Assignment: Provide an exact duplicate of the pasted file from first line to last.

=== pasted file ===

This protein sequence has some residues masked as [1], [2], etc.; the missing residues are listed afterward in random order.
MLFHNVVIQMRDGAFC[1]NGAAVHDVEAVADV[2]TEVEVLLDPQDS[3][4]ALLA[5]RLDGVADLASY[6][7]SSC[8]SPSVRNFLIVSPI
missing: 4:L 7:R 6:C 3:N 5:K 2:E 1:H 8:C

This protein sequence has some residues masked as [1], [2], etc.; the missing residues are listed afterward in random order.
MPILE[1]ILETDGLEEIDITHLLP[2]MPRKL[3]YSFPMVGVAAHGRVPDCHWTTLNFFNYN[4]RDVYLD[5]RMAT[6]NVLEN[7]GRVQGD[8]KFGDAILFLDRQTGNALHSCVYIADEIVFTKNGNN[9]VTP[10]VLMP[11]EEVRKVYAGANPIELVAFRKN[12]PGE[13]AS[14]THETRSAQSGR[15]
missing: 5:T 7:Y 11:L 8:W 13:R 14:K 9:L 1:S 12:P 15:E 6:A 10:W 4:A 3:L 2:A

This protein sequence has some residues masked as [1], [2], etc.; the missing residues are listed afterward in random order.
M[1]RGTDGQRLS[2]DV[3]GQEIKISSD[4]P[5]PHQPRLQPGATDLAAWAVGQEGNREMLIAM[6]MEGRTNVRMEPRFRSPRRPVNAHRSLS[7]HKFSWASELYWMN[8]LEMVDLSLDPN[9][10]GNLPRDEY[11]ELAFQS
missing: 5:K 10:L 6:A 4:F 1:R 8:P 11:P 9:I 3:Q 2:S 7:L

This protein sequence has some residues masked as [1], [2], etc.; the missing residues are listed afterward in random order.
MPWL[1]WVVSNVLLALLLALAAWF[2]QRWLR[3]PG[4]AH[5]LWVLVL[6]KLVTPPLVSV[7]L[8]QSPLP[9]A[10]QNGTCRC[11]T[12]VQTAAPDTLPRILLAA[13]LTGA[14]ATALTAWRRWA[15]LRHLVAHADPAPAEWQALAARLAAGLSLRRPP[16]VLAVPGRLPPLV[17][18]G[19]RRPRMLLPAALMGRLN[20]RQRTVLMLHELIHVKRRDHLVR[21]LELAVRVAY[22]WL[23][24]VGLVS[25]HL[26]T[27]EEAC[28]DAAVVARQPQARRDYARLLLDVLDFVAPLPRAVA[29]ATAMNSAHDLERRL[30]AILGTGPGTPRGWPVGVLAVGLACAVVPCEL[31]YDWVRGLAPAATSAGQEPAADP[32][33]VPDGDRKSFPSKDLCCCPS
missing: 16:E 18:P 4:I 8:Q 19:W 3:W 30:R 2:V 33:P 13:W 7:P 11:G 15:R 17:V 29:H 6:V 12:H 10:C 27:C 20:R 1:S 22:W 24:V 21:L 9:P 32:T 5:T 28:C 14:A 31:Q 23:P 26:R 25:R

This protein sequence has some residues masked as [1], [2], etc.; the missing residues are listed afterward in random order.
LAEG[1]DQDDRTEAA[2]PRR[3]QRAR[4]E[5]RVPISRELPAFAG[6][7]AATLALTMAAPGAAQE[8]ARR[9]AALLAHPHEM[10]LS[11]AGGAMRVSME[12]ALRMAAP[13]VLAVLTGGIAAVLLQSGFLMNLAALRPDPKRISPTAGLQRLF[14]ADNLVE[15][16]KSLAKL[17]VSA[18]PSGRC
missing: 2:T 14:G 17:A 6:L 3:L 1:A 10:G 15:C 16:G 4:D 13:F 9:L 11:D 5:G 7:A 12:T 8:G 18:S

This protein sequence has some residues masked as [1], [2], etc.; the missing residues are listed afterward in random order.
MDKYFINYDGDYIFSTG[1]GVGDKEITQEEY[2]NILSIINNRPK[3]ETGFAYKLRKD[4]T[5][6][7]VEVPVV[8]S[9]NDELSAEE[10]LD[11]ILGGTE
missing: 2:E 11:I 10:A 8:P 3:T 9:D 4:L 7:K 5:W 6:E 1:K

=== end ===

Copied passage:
This protein sequence has some residues masked as [1], [2], etc.; the missing residues are listed afterward in random order.
MLFHNVVIQMRDGAFC[1]NGAAVHDVEAVADV[2]TEVEVLLDPQDS[3][4]ALLA[5]RLDGVADLASY[6][7]SSC[8]SPSVRNFLIVSPI
missing: 4:L 7:R 6:C 3:N 5:K 2:E 1:H 8:C

This protein sequence has some residues masked as [1], [2], etc.; the missing residues are listed afterward in random order.
MPILE[1]ILETDGLEEIDITHLLP[2]MPRKL[3]YSFPMVGVAAHGRVPDCHWTTLNFFNYN[4]RDVYLD[5]RMAT[6]NVLEN[7]GRVQGD[8]KFGDAILFLDRQTGNALHSCVYIADEIVFTKNGNN[9]VTP[10]VLMP[11]EEVRKVYAGANPIELVAFRKN[12]PGE[13]AS[14]THETRSAQSGR[15]
missing: 5:T 7:Y 11:L 8:W 13:R 14:K 9:L 1:S 12:P 15:E 6:A 10:W 4:A 3:L 2:A

This protein sequence has some residues masked as [1], [2], etc.; the missing residues are listed afterward in random order.
M[1]RGTDGQRLS[2]DV[3]GQEIKISSD[4]P[5]PHQPRLQPGATDLAAWAVGQEGNREMLIAM[6]MEGRTNVRMEPRFRSPRRPVNAHRSLS[7]HKFSWASELYWMN[8]LEMVDLSLDPN[9][10]GNLPRDEY[11]ELAFQS
missing: 5:K 10:L 6:A 4:F 1:R 8:P 11:P 9:I 3:Q 2:S 7:L

This protein sequence has some residues masked as [1], [2], etc.; the missing residues are listed afterward in random order.
MPWL[1]WVVSNVLLALLLALAAWF[2]QRWLR[3]PG[4]AH[5]LWVLVL[6]KLVTPPLVSV[7]L[8]QSPLP[9]A[10]QNGTCRC[11]T[12]VQTAAPDTLPRILLAA[13]LTGA[14]ATALTAWRRWA[15]LRHLVAHADPAPAEWQALAARLAAGLSLRRPP[16]VLAVPGRLPPLV[17][18]G[19]RRPRMLLPAALMGRLN[20]RQRTVLMLHELIHVKRRDHLVR[21]LELAVRVAY[22]WL[23][24]VGLVS[25]HL[26]T[27]EEAC[28]DAAVVARQPQARRDYARLLLDVLDFVAPLPRAVA[29]ATAMNSAHDLERRL[30]AILGTGPGTPRGWPVGVLAVGLACAVVPCEL[31]YDWVRGLAPAATSAGQEPAADP[32][33]VPDGDRKSFPSKDLCCCPS
missing: 16:E 18:P 4:I 8:Q 19:W 3:W 30:R 2:V 33:P 13:W 7:P 11:G 15:R 17:V 29:H 6:V 12:H 10:C 27:C 20:R 1:S 22:W 24:V 21:L 9:P 32:T 5:T 28:C 14:A 31:Q 23:P 26:R 25:R

This protein sequence has some residues masked as [1], [2], etc.; the missing residues are listed afterward in random order.
LAEG[1]DQDDRTEAA[2]PRR[3]QRAR[4]E[5]RVPISRELPAFAG[6][7]AATLALTMAAPGAAQE[8]ARR[9]AALLAHPHEM[10]LS[11]AGGAMRVSME[12]ALRMAAP[13]VLAVLTGGIAAVLLQSGFLMNLAALRPDPKRISPTAGLQRLF[14]ADNLVE[15][16]KSLAKL[17]VSA[18]PSGRC
missing: 2:T 14:G 17:A 6:L 3:L 1:A 10:G 15:C 16:G 4:D 13:F 9:L 11:D 5:G 7:A 12:T 8:G 18:S

This protein sequence has some residues masked as [1], [2], etc.; the missing residues are listed afterward in random order.
MDKYFINYDGDYIFSTG[1]GVGDKEITQEEY[2]NILSIINNRPK[3]ETGFAYKLRKD[4]T[5][6][7]VEVPVV[8]S[9]NDELSAEE[10]LD[11]ILGGTE
missing: 2:E 11:I 10:A 8:P 3:T 9:D 4:L 7:K 5:W 6:E 1:K